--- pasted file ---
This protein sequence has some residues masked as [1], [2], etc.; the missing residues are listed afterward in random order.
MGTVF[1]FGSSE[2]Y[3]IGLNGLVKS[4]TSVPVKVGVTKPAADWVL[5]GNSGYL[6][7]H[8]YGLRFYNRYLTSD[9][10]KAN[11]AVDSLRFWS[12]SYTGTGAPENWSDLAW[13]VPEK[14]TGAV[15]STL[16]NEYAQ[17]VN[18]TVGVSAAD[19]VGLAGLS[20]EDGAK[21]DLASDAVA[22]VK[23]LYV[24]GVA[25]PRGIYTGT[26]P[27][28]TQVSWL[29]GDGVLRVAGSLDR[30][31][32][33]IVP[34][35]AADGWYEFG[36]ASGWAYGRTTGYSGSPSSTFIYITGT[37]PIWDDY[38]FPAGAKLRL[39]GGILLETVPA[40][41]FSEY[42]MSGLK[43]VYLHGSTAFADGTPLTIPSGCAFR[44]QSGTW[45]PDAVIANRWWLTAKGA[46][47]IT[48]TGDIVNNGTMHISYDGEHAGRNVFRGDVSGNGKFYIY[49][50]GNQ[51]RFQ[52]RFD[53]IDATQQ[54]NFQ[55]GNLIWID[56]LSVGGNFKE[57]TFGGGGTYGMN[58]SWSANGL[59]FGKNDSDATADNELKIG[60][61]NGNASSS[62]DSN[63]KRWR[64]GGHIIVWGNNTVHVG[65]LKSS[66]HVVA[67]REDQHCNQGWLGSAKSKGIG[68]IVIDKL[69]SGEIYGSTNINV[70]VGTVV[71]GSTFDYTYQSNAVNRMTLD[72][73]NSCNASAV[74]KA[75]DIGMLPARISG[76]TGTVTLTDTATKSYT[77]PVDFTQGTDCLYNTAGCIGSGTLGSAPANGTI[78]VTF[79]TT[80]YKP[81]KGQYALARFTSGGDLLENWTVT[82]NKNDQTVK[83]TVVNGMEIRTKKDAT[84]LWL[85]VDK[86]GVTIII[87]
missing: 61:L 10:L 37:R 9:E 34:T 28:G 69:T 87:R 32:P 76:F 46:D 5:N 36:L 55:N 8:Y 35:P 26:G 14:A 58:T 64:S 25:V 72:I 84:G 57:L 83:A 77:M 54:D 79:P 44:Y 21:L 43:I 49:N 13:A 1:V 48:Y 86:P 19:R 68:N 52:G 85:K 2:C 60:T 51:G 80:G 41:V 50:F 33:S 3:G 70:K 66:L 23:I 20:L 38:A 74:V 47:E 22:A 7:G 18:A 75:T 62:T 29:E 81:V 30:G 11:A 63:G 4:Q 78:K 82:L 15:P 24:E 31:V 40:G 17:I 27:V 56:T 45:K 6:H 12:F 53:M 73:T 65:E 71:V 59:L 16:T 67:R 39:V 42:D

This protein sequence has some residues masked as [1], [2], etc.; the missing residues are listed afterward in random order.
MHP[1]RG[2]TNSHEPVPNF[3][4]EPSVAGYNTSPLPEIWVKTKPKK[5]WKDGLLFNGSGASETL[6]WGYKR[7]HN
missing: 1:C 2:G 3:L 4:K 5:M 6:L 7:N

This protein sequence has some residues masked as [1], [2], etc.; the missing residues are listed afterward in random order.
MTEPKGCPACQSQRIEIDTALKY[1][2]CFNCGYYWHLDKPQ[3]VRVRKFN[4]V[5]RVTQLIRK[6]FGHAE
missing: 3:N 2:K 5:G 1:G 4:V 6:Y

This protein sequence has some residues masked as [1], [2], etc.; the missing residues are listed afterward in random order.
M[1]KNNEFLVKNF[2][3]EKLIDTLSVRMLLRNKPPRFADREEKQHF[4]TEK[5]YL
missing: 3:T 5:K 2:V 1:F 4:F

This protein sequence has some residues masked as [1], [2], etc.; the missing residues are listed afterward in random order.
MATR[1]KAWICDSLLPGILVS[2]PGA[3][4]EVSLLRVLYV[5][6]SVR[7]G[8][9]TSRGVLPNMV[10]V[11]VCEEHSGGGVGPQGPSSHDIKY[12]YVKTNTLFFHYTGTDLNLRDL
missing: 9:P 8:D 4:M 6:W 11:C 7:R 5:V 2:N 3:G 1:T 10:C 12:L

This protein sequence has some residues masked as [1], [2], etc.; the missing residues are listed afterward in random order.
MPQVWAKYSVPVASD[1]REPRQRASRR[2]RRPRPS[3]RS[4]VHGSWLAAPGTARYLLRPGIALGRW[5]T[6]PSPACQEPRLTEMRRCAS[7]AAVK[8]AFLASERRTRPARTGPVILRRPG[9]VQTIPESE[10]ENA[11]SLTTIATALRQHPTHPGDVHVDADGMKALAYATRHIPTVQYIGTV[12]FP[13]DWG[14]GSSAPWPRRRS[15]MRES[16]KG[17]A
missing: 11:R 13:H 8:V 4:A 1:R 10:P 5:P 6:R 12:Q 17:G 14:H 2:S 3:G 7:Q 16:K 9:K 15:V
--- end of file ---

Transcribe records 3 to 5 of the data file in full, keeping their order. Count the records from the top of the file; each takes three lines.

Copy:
This protein sequence has some residues masked as [1], [2], etc.; the missing residues are listed afterward in random order.
MTEPKGCPACQSQRIEIDTALKY[1][2]CFNCGYYWHLDKPQ[3]VRVRKFN[4]V[5]RVTQLIRK[6]FGHAE
missing: 3:N 2:K 5:G 1:G 4:V 6:Y

This protein sequence has some residues masked as [1], [2], etc.; the missing residues are listed afterward in random order.
M[1]KNNEFLVKNF[2][3]EKLIDTLSVRMLLRNKPPRFADREEKQHF[4]TEK[5]YL
missing: 3:T 5:K 2:V 1:F 4:F

This protein sequence has some residues masked as [1], [2], etc.; the missing residues are listed afterward in random order.
MATR[1]KAWICDSLLPGILVS[2]PGA[3][4]EVSLLRVLYV[5][6]SVR[7]G[8][9]TSRGVLPNMV[10]V[11]VCEEHSGGGVGPQGPSSHDIKY[12]YVKTNTLFFHYTGTDLNLRDL
missing: 9:P 8:D 4:M 6:W 11:C 7:R 5:V 2:N 3:G 1:T 10:C 12:L